father holding hand of little son with backpack outdoors

What is the Role of a Family Day Care Educator?

 

At Rainbow Bridge Family Day Care, we can only speak for our educators. Different services require different things but across the board, the two important things to be aware of are:

  1. the health and safety of young children in your care.
  2. how YOUR curriculum and program provides for children’s learning.

 

We believe the best way to answer this question is to give you an overview of what is expected of a Rainbow Bridge Family Day Care educator and we do this by showcasing a typical day and what it might look like in your service.

The child’s day in your service.

 

  • All our Rainbow Bridge Family Day Care educators support and provide a Daily ‘Rhythm’, made up of ‘breathing in’ (focused activities such as bread making, or cooking, or painting) followed by a period of ‘outbreathing’ (imaginative play, outdoor play etc), and a Weekly Rhythm.  (“Rhythm” is ONE of the Foundation Training Modules we offer. It’s something you learn along the way with our support.)
  • A copy of your daily and weekly rhythms must be on display in your home. (We create these during induction)
  • Mealtimes form part of this rhythmical picture of the day. Mealtimes are valued as a sacred and necessary time of community and replenishment, and as an educator, it is necessary that you eat WITH the children as a role model for imitation.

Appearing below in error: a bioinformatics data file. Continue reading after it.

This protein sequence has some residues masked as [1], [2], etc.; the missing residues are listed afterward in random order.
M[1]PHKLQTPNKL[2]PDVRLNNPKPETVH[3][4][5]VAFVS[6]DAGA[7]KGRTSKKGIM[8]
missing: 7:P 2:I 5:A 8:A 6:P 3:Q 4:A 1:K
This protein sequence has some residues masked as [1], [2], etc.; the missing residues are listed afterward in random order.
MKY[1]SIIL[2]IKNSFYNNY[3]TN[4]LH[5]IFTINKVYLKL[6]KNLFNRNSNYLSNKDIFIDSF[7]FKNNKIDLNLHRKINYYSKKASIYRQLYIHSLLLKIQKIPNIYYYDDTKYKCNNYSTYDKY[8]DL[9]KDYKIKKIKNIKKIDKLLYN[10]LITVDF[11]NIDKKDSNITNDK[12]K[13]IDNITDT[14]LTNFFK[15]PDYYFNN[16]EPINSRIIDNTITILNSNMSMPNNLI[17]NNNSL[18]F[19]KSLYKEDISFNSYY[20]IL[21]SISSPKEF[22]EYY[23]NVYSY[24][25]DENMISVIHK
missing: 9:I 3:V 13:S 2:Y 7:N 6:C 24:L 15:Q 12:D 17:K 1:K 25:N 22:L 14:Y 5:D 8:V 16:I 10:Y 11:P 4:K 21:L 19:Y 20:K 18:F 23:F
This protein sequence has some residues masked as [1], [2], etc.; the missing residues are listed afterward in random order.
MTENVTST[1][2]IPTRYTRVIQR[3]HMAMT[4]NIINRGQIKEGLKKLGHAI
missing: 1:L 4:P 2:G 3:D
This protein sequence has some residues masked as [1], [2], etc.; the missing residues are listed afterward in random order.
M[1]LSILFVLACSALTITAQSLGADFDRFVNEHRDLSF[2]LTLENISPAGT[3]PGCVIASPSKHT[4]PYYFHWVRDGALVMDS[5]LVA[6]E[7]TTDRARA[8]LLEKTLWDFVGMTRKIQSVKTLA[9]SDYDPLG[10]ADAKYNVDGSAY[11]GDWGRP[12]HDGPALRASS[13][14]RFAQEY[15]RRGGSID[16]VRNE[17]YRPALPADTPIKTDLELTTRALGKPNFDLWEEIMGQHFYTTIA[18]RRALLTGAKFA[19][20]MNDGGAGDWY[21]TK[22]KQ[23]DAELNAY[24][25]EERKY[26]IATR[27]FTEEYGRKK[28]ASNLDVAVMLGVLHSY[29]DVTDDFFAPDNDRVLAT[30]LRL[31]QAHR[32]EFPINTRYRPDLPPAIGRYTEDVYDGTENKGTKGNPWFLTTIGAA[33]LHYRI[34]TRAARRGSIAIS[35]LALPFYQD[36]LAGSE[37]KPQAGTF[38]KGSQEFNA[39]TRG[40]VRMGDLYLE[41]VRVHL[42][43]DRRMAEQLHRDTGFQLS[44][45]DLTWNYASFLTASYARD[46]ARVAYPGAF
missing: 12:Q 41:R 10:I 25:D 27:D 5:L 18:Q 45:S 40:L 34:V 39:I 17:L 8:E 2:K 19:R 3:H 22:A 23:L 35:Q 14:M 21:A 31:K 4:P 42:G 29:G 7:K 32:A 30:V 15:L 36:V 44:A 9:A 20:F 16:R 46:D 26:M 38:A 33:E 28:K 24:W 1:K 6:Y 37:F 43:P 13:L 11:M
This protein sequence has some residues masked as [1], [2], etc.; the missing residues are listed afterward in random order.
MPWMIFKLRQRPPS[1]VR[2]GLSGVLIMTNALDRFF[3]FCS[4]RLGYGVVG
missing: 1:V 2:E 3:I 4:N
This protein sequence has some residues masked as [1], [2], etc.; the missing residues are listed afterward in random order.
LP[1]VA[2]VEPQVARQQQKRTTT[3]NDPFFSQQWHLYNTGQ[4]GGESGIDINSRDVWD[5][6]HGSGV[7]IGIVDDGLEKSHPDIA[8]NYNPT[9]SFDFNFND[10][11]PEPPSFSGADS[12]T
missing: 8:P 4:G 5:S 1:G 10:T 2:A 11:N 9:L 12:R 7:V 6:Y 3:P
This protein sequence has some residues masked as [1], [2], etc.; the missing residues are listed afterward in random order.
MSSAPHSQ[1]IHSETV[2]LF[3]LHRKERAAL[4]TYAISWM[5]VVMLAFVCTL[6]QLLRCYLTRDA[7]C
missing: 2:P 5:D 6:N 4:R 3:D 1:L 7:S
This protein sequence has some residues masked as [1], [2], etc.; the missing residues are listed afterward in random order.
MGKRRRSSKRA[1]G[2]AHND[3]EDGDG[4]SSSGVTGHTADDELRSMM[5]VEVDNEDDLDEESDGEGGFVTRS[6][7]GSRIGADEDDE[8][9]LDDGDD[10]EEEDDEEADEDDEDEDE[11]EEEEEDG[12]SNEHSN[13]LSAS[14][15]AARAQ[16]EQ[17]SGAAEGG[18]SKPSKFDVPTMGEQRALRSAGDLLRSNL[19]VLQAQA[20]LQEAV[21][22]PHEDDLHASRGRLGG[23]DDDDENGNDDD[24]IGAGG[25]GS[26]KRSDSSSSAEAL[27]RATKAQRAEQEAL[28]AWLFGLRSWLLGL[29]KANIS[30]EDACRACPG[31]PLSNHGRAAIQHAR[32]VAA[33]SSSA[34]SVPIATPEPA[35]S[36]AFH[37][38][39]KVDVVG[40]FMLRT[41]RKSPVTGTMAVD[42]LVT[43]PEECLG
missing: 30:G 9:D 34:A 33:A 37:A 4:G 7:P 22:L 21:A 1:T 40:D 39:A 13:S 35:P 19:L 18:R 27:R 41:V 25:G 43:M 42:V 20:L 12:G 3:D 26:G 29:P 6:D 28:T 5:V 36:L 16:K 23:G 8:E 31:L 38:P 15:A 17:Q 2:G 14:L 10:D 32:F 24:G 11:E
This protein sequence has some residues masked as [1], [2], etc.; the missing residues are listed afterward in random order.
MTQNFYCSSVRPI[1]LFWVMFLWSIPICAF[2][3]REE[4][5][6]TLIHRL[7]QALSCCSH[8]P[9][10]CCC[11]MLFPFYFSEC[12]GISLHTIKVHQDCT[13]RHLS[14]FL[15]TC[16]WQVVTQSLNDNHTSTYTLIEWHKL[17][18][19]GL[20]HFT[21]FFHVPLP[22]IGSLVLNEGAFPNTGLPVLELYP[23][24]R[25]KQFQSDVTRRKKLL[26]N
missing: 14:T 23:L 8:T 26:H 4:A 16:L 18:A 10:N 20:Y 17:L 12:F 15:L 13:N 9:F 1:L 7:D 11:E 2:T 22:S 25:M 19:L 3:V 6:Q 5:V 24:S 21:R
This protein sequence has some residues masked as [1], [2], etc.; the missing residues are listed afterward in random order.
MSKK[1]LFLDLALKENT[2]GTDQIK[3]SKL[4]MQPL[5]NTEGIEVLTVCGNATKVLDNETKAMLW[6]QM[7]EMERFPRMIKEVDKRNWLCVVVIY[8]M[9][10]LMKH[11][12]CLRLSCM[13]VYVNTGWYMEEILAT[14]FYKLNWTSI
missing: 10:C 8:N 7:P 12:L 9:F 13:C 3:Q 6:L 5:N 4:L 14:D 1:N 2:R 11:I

Seasonal Planning

 

  • All of educators work to a 12-week seasonal plan, with opportunities to be in, and give thanks to, the natural world.
  • Educators and children work together on a journey towards the “culmination” of each term, a seasonal sharing festival with families and friends. (Educators chose when this will be, so some educators conduct their festival at the midway point of the season while others like to place it at the end of a season. It is totally up to you!)
  • Seasonal activities, songs, crafts, games etc will feature heavily in the program.
  • However of course, our plans are always open to the spontaneous and are ‘reflective’ and ‘responsive’ to what is happening each day, each moment.
  • Evaluating, observing, and (critically) reflecting upon our planning, and the teachings and “unfoldings” of the day are crucial steps in the programming cycle, and a necessary component of the National Quality Standards. (NQS) and Early Years Learning Framework, (EYLF) that we practice.
  • To help our educators with seasonal planning ideas, we offer a ‘Seasonal Craft/Activities’ night once per season AND a collaborative planning night once per season. Attendance at these is not mandatory but our educators LOVE them! Sharing ideas with other team members only makes what you do better (and more fun!)

Content of your Day

 

  • At Rainbow Bridge, imaginative play is the focus of our day.  In play, children learn and figure out the world.  We support ‘loose parts’ play, where children are encouraged to take bits and bobs (ie: seashells, blocks, wooden curtain rings, smooth rocks, peg doll forms, wooden pegs, plain coloured cloths, etc) they find in the room or in the outdoor space, and ‘create their world anew’, rather than be confined to one-sided toys, or games.
  • We encourage our educators to have a large portion of our toys that are handmade, are primarily of natural materials such as timber, wool, cotton, or sustainable (eg recycled plastic trucks and teasets from companies like Green Toys) , locally sourced where possible, ethically made, or toys that support micro-business such as Nepalese felt products. (Training will expand upon why we do this.  Going green or handmade can be a gradual process.)